Turning Pages: 50 Great Reads

So we’ve entered that time of the year known as ‘List Season’.

I don’t think I can honestly drop a ‘Best of 2018’ list this year as I’ve only given a handful of new albums a real deep listen and most of my reads this year were not published in 2018 so it would be a case of shuffling those into an arbitrary order. Plus – who gives a flip.

However… an ALL TIME list… now that’s something that’s always worth sitting up and paying attention to in between wrapping up gifts and eating your own body weight in Christmas dinner, right?

Well, William over at a1000mistakes recently dropped two such lists – 50 Great Reads and a Top 50 Movies. I don’t think I could get a list of 50 films together but books… that I can do.

So, without further preamble, here are my 50 favourite books /reads in no order other than alphabetical – though if it’s in bold it’s in the Top 10. This is also limited to fiction or I’d have been here all day:

Wasted Morning – Gabriela Adameșteanu

How to Be Brave – Louise Beech 

Captain Corelli’s Mandolin-  Louis de Bernières

Birds Without Wings – Louis de Bernières

Heart of a Dog – Mikhail Bulgakov

The Master and Margarita – Mikhail Bulgakov*

Confessions – Jaume Cabré

The Moonstone – Wilkie Collins

White Noise – Don DeLillo

Crime and Punishment – Fyodor Dostoyevsky

LA Confidential – James Ellroy

Perfidia  – James Ellroy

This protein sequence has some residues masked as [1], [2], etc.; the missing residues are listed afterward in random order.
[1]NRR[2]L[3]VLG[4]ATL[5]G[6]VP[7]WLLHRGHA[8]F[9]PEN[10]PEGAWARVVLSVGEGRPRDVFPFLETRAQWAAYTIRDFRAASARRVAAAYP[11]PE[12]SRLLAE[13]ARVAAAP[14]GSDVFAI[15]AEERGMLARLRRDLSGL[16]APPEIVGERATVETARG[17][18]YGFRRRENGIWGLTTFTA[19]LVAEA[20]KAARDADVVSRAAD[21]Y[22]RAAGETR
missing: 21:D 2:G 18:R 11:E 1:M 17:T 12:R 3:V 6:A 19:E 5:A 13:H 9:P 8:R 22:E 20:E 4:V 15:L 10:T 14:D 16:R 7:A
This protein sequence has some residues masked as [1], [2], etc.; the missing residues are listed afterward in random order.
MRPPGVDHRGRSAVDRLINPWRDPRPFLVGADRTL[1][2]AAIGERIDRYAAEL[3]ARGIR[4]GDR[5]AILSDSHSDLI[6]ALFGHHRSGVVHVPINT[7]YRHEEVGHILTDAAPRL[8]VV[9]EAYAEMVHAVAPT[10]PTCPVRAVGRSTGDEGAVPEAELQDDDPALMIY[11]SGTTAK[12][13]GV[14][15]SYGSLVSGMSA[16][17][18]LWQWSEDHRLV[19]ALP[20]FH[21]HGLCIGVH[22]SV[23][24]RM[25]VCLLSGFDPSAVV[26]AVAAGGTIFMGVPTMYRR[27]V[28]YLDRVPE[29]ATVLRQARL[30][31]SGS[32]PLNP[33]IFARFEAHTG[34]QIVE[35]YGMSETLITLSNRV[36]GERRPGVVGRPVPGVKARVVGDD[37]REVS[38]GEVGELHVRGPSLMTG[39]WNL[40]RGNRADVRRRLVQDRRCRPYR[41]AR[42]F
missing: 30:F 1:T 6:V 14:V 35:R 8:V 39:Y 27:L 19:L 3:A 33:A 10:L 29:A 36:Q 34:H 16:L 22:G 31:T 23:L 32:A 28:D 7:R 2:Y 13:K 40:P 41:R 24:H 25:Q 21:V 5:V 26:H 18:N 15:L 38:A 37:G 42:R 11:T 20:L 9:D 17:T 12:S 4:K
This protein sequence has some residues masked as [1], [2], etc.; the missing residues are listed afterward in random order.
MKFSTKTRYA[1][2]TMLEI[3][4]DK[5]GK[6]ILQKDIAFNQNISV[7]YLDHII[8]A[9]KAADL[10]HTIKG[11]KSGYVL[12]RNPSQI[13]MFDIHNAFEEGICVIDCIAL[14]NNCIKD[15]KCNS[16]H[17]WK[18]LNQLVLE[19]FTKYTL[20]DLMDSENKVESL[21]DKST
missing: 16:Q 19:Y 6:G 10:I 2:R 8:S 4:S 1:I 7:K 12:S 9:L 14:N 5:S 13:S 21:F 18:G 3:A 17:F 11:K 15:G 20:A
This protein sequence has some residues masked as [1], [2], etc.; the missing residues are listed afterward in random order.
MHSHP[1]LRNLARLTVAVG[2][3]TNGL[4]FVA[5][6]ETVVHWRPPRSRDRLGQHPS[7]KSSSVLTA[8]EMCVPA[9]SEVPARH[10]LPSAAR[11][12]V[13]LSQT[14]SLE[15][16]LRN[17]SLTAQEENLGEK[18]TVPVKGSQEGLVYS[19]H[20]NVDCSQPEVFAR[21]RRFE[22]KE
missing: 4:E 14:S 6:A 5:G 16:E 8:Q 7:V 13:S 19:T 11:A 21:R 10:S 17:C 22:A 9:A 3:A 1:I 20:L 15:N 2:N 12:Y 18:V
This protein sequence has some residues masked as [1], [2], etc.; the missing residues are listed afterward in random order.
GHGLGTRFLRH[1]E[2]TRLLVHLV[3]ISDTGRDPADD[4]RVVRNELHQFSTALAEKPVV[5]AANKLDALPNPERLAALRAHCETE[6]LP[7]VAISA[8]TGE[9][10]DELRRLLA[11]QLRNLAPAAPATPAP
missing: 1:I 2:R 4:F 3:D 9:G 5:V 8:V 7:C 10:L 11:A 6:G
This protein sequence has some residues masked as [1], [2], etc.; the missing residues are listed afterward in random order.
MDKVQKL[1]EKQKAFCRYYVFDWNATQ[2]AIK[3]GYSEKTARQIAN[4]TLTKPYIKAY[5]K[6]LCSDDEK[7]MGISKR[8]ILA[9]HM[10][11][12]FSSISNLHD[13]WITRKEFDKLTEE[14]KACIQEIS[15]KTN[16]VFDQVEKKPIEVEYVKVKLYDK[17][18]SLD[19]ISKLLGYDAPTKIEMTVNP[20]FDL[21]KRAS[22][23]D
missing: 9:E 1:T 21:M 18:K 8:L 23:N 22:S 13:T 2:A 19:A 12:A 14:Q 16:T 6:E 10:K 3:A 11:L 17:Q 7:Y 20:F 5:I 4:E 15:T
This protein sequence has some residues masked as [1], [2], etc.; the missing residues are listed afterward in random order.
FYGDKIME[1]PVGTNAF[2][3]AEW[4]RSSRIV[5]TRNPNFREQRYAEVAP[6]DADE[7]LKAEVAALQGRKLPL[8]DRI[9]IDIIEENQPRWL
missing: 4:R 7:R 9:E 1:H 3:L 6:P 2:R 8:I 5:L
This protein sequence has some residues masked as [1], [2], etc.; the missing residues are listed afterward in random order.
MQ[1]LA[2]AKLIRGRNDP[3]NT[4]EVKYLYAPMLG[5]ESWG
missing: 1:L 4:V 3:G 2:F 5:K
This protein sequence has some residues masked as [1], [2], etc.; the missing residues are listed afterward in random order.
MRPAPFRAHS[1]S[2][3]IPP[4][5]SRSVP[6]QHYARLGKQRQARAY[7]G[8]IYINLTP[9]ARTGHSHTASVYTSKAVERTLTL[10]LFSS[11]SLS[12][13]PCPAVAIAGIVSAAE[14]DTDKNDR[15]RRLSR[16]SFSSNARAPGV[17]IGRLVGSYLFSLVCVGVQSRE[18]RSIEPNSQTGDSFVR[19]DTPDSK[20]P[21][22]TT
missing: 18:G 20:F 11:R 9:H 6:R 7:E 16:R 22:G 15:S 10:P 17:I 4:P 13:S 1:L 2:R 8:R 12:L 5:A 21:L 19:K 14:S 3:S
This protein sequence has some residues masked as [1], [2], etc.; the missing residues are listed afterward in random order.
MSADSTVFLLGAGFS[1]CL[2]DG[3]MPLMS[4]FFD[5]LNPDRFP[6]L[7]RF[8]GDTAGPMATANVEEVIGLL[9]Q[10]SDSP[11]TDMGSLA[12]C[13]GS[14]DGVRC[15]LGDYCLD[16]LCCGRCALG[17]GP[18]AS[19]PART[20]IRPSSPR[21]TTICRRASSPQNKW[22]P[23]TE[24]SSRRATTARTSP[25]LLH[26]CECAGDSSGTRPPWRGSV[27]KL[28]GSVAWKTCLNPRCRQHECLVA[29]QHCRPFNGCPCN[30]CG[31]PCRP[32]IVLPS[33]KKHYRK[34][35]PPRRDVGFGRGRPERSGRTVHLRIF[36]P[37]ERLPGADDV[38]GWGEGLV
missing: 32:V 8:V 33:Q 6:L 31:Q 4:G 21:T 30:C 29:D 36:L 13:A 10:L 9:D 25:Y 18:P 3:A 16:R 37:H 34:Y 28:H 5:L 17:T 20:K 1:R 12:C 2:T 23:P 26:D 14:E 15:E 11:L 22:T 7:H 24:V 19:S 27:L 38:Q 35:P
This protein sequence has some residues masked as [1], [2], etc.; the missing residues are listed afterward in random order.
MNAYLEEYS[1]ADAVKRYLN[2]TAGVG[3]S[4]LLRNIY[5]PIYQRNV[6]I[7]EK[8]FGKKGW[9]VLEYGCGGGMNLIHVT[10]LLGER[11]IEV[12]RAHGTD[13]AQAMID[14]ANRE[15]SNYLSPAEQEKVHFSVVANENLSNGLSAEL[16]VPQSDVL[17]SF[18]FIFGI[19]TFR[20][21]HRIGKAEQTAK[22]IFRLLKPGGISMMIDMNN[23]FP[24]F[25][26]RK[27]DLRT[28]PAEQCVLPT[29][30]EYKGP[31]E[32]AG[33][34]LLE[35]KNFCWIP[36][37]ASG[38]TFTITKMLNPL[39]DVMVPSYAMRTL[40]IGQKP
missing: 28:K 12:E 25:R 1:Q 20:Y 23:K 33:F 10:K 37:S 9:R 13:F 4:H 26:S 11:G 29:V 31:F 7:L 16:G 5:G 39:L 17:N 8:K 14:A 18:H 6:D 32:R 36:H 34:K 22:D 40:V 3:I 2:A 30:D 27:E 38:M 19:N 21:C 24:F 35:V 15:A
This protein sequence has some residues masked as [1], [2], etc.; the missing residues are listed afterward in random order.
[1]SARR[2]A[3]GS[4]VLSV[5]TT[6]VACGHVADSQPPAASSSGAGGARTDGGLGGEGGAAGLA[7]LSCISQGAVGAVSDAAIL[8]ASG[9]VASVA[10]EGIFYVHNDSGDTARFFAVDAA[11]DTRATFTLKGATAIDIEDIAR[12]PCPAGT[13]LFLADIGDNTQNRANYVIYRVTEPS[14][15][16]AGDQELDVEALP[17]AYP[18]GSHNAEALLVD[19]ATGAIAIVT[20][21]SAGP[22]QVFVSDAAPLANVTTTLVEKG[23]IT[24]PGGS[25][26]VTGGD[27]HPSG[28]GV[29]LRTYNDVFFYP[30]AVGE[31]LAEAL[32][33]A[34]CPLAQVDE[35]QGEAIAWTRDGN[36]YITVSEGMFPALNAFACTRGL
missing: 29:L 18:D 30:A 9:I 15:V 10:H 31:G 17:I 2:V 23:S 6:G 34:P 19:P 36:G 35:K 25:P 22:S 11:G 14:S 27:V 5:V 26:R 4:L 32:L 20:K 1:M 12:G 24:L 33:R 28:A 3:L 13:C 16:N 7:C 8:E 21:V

Alone In Berlin – Hans Fallada

Iron Gustav – Hans Fallada

Birdsong – Sebastian Faulks 

Hell at the Breach – Tom Franklin

The Corrections – Jonathan Franzen

The Diary of a Nobody – George & Wheedon Grossmith

Epiphany Jones – Michael Grothaus

The Good Soldier Svejk – Jaroslav Hašek

Catch-22 – Joseph Heller

A Farewell to Arms – Ernest Hemmingway

Flowers for Algernon – Daniel Keyes

The President’s Last Love – Andrey Kurkov

Death and the Penguin – Andrey Kurkov

One Hundred Years of Solitude – Gabriel García Márquez

The Life of Pi – Yann Martell

Lolita – Vladimir Nabokov

Dr Zhivago – Boris Pasternak

Pyramids – Terry Pratchett

Men at Arms – Terry Pratchett

See You Tomorrow – Tore Renberg

The Little Prince – Antoine de Saint-Exupéry

For Two Thousand Years – Mihail Sebastian

Gorky Park – Martin Cruz Smith

Perfume – Patrick Süskind

One Day in the Life of Ivan Denisovich – Aleksandr Solzhenitsyn 

Where Roses Never Die – Gunnar Staalesen

Cannery Row – John Steinbeck

Pereira Maintains – Antonio Tabucchi

The Little Friend – Donna Tartt

A Fraction of the Whole – Steve Toltz

Jihadi: A Love Story – Yusuf Toropov

A Gentleman in Moscow – Amor Towles

The Man Who Died – Antti Tuomainen 

Journey to the Centre of the Earth – Jules Verne

Mother Night – Kurt Vonnegut

Slaughter House 5 – Kurt Vonnegut

Memoirs of Hadrian – Marguerite Yourcenar

The Shadow of the Wind – Carlos Ruiz Zafón

*Master and Margarita is, in all likelihood, my favourite read full stop. However, as with all translated fiction, finding the translation is crucial and can make or break a book. The Penguin edition published in 2006 with the blue cover is the best I’ve found and the fact that this was the version given to me as a gift by my wife one day in Oxford after she expressed disbelief that I’d not yet read it only helps ensure it’ll not be toppled from the top of this list.